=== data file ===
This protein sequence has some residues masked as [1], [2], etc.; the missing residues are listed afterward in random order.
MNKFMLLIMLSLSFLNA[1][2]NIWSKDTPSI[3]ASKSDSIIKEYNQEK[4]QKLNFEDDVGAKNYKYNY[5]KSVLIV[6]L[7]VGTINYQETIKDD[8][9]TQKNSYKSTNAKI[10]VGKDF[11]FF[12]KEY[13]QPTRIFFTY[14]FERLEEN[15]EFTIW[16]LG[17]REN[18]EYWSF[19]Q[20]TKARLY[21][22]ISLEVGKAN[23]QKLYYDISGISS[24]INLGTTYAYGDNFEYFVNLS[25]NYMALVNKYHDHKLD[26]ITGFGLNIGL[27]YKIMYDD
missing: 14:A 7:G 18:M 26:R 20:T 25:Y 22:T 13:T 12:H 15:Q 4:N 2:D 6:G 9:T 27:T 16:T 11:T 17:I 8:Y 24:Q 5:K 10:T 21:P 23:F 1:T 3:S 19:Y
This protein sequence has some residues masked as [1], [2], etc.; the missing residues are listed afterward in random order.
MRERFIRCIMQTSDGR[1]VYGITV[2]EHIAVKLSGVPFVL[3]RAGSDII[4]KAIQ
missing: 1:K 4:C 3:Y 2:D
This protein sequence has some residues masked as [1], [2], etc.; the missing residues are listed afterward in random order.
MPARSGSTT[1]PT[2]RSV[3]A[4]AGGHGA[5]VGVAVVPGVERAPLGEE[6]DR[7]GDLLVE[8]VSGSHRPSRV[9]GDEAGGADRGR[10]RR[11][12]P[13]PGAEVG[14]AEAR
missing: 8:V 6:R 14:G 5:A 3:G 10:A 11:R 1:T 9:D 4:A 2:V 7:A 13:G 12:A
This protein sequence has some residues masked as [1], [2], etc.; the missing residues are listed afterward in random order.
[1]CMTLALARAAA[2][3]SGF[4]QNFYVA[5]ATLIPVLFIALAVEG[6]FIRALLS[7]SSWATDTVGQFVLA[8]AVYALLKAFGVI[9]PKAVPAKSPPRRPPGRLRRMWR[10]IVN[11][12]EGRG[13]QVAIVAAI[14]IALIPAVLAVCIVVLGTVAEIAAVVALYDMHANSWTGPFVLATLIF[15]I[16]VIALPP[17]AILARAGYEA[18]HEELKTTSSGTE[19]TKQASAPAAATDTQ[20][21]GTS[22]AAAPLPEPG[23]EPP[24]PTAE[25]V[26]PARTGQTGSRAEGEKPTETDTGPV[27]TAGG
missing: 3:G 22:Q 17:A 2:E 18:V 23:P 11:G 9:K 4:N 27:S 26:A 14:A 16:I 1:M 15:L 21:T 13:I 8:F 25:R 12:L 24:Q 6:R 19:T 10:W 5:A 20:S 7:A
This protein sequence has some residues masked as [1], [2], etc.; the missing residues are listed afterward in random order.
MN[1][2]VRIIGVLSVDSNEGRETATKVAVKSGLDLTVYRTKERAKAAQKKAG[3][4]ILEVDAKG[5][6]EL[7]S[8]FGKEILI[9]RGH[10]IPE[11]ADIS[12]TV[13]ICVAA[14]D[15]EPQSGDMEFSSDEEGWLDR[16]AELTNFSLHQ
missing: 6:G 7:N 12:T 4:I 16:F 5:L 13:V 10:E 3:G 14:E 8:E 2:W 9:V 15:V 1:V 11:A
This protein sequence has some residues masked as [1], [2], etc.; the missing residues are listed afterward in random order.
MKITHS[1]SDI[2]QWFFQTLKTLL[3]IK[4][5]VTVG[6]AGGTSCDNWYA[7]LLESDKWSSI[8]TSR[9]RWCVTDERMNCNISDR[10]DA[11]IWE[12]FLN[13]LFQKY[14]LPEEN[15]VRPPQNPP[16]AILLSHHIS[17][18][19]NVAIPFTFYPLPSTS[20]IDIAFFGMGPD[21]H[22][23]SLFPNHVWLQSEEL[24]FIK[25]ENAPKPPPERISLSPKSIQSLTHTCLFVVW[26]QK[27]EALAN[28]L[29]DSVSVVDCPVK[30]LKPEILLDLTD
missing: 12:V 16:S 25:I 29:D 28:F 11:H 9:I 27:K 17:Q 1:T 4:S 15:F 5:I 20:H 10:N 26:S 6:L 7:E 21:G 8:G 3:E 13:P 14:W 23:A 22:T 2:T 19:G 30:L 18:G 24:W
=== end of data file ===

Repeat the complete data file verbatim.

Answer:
This protein sequence has some residues masked as [1], [2], etc.; the missing residues are listed afterward in random order.
MNKFMLLIMLSLSFLNA[1][2]NIWSKDTPSI[3]ASKSDSIIKEYNQEK[4]QKLNFEDDVGAKNYKYNY[5]KSVLIV[6]L[7]VGTINYQETIKDD[8][9]TQKNSYKSTNAKI[10]VGKDF[11]FF[12]KEY[13]QPTRIFFTY[14]FERLEEN[15]EFTIW[16]LG[17]REN[18]EYWSF[19]Q[20]TKARLY[21][22]ISLEVGKAN[23]QKLYYDISGISS[24]INLGTTYAYGDNFEYFVNLS[25]NYMALVNKYHDHKLD[26]ITGFGLNIGL[27]YKIMYDD
missing: 14:A 7:G 18:M 26:R 20:T 25:Y 22:T 13:T 12:H 15:Q 4:N 2:D 6:G 9:T 27:T 16:T 11:T 17:I 8:Y 24:Q 5:K 10:T 21:P 23:F 1:T 3:S 19:Y
This protein sequence has some residues masked as [1], [2], etc.; the missing residues are listed afterward in random order.
MRERFIRCIMQTSDGR[1]VYGITV[2]EHIAVKLSGVPFVL[3]RAGSDII[4]KAIQ
missing: 1:K 4:C 3:Y 2:D
This protein sequence has some residues masked as [1], [2], etc.; the missing residues are listed afterward in random order.
MPARSGSTT[1]PT[2]RSV[3]A[4]AGGHGA[5]VGVAVVPGVERAPLGEE[6]DR[7]GDLLVE[8]VSGSHRPSRV[9]GDEAGGADRGR[10]RR[11][12]P[13]PGAEVG[14]AEAR
missing: 8:V 6:R 14:G 5:A 3:G 10:A 11:R 1:T 9:D 4:A 2:V 7:A 13:G 12:A
This protein sequence has some residues masked as [1], [2], etc.; the missing residues are listed afterward in random order.
[1]CMTLALARAAA[2][3]SGF[4]QNFYVA[5]ATLIPVLFIALAVEG[6]FIRALLS[7]SSWATDTVGQFVLA[8]AVYALLKAFGVI[9]PKAVPAKSPPRRPPGRLRRMWR[10]IVN[11][12]EGRG[13]QVAIVAAI[14]IALIPAVLAVCIVVLGTVAEIAAVVALYDMHANSWTGPFVLATLIF[15]I[16]VIALPP[17]AILARAGYEA[18]HEELKTTSSGTE[19]TKQASAPAAATDTQ[20][21]GTS[22]AAAPLPEPG[23]EPP[24]PTAE[25]V[26]PARTGQTGSRAEGEKPTETDTGPV[27]TAGG
missing: 3:G 22:Q 17:A 2:E 18:V 23:P 11:G 9:K 4:N 27:S 26:A 14:A 16:I 1:M 15:L 21:T 13:I 8:F 25:R 12:L 24:Q 6:R 19:T 10:W 5:A 20:S 7:A
This protein sequence has some residues masked as [1], [2], etc.; the missing residues are listed afterward in random order.
MN[1][2]VRIIGVLSVDSNEGRETATKVAVKSGLDLTVYRTKERAKAAQKKAG[3][4]ILEVDAKG[5][6]EL[7]S[8]FGKEILI[9]RGH[10]IPE[11]ADIS[12]TV[13]ICVAA[14]D[15]EPQSGDMEFSSDEEGWLDR[16]AELTNFSLHQ
missing: 6:G 7:N 12:T 4:I 16:F 5:L 13:V 10:E 3:G 14:E 8:E 2:W 9:V 15:V 1:V 11:A
This protein sequence has some residues masked as [1], [2], etc.; the missing residues are listed afterward in random order.
MKITHS[1]SDI[2]QWFFQTLKTLL[3]IK[4][5]VTVG[6]AGGTSCDNWYA[7]LLESDKWSSI[8]TSR[9]RWCVTDERMNCNISDR[10]DA[11]IWE[12]FLN[13]LFQKY[14]LPEEN[15]VRPPQNPP[16]AILLSHHIS[17][18][19]NVAIPFTFYPLPSTS[20]IDIAFFGMGPD[21]H[22][23]SLFPNHVWLQSEEL[24]FIK[25]ENAPKPPPERISLSPKSIQSLTHTCLFVVW[26]QK[27]EALAN[28]L[29]DSVSVVDCPVK[30]LKPEILLDLTD
missing: 12:V 16:S 25:I 29:D 28:F 11:H 9:I 27:K 17:Q 1:T 4:S 15:F 5:I 20:H 10:N 26:S 6:L 7:E 21:G 8:G 3:E 13:P 14:W 23:A 22:T 2:T 19:G 30:L 18:G 24:W